Book Burning

Someone should persuade the Malaysian church, that the way to react to "burn the bibles," rhetoric is with a "don't burn the quran," campaign.
It's the most obvious media strategy that should have been, that wasn't.


- sleep
- work out
- apply for jobs
- stay lean
- work on personal projects
In that order.

Day 1 (October 8)

- waltzed down to Cyberjaya to see if there were any jobs at Magic that fit me; nada
- "Helping a small creative consultancy to build their rate-card. Anyone else need pointers?"
- swam a lot; two long, and two short laps
- went on a data-run after dinner, to VCR, and downloaded a bunch of software for interview tests/projects

Vacation. Mental conditioning.

1. Stop entertaining non-essentials. Like social circles, intimate relationships, driving, and other creature comforts.
2. Focus on studies of kinesthesia, rates of thought, reflexes and reaction times in mind, and in body. Eat cleaner, work out harder, sleep more.
3. Seek a position of strength.
Day 2

- hung out with a new software development industry friend
- reflected on salary negotiations
- attended the VCR first-anniversary bash
- poked at the DNS server setup test problem, until bedtime

Day 3

Empty the mind. Easy.
Empty the heart. Hard.
Empty the body. Harder.
- completed the Gdnsd setup test
- pitched a retainer contract to a potential client, hardware guys looking for software development support
- routed a few friends to a few jobs here and there, and was likewise routed by others
- learnt a lot about what I don't know about algorithms; started reading an online course in discrete mathematics for computer science; following that the pathway seems to be data-structures, then theory of computation
- found a write-up on the details of Rails from request to response
- viva Svetlana. A true professional. An inspiration, and my boyish muse for a day.
- AI is now so mainstream, it doesn't seem like a hard problem anymore. I have had this on thought flit in and out of my mind over the past few days. I need a new hobby for a few years, while the dust settles, as we reap a new winter. Perhaps commerce will be that hobby. How timely.


Vacation reflections.

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Day 4

- helped dad to drive mon's eldest sister and her husband up to Cameron Highlands
- got a refresher from dad on his dad:

Gramps was KuoMinTang military, through the civil war and Japanese invasion, and then he headed GuangDong's civil administration as number two under one of the Sungs; he believed in being a clean official - didn't like corruption, and didn't see a future in Taiwan; he moved the family to HK in 1948 - dad was a few months old; gramps thought the Communist might want his service, but wasn't sure, so he sent his wife back for surveillance; the local business owners acted like they didn't know her, so she got the message; the Malaysian police's Special Branch was looking for military experience while dealing with a Communist insurgency, so gramps took the gig; after a few years he'd saved enough money to put the family on a cruise ship (the P&O ChuSan, 20,000 tonne displacement) in 1955, and moved them to Penang ; [that was dad's first experience of corn flakes (didn't know what to do with them), "Western" food, ice cream - he also fell off the top bunk and hit his head, he was told, but never remembered it - might partly explain why he's a bit of a wonk]; when the family moved to Penang, gramps moved to work as a school teacher; he sent all his kids to mission schools under British administration to keep things apart; he used to talk at home about ethics and virtue, a lot; between those two factors, most of his kids eventually entered the Christian ministry as professionals; gramps didn't talk much about his past - some of these things were hearsay from family friends; news was back in China, some family members were tortured for money that didn't exist - it wasn't pretty.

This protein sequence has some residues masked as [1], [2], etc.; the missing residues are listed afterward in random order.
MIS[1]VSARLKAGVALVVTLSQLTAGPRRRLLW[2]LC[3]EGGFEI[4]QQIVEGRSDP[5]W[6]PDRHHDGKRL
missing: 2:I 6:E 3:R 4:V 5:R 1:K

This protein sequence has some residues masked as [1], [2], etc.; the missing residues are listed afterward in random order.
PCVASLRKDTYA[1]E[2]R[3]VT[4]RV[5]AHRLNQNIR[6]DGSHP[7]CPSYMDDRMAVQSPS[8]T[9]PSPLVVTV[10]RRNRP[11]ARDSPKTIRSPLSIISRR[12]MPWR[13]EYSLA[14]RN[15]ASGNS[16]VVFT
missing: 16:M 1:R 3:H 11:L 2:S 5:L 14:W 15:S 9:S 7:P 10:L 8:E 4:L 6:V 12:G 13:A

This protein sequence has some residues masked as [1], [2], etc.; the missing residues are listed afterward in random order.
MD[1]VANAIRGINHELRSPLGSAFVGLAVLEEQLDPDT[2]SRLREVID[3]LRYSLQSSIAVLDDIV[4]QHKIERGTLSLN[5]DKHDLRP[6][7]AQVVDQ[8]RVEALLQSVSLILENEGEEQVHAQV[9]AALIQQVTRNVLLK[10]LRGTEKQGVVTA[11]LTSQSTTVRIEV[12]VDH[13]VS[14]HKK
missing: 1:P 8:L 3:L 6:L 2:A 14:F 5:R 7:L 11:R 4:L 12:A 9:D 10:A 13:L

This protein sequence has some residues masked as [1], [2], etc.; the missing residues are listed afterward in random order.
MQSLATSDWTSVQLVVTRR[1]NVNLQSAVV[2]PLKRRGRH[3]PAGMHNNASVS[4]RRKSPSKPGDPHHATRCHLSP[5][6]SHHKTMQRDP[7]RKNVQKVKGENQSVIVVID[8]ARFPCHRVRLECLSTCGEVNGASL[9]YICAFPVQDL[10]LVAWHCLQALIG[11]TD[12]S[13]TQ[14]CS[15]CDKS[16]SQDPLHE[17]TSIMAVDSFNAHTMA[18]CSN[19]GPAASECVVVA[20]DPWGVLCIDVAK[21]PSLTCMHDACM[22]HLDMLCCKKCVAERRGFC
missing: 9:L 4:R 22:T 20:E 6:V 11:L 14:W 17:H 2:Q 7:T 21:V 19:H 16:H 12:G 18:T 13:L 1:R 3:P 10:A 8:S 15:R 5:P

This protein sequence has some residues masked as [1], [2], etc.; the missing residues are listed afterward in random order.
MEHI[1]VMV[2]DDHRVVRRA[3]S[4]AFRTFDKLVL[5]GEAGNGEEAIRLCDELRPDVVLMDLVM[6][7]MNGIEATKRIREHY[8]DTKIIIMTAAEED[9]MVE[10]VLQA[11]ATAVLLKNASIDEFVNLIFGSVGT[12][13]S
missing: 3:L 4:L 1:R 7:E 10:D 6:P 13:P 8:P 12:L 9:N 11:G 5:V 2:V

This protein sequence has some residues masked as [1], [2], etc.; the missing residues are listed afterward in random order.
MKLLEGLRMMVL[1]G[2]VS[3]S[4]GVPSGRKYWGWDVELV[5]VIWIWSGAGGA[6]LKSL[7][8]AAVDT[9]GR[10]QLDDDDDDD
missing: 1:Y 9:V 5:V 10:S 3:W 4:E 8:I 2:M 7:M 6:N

- another empty day; allocated some time to think about it; the documentation

Day 5 

This is turning into a study day. Exploration of deficiencies in Haskell knowledge led to exploration of deficiencies in Docker knowledge.

Brain hurts, but this is so much better than being bored.

- perhaps also time to buy a first cloud host, for development; then I can rely on crappy internet connections: looking at Linode, Azure, Cloud Compute, and AWS

- MS Office on an Azure virtual machine, or just Excel Online? I think the latter will do

- outstanding aspects of toolkit for consolidation: move everything to the cloud; knowledge management of programming cheat sheets; erm

Day 6

- still haven't gotten any cloud setups done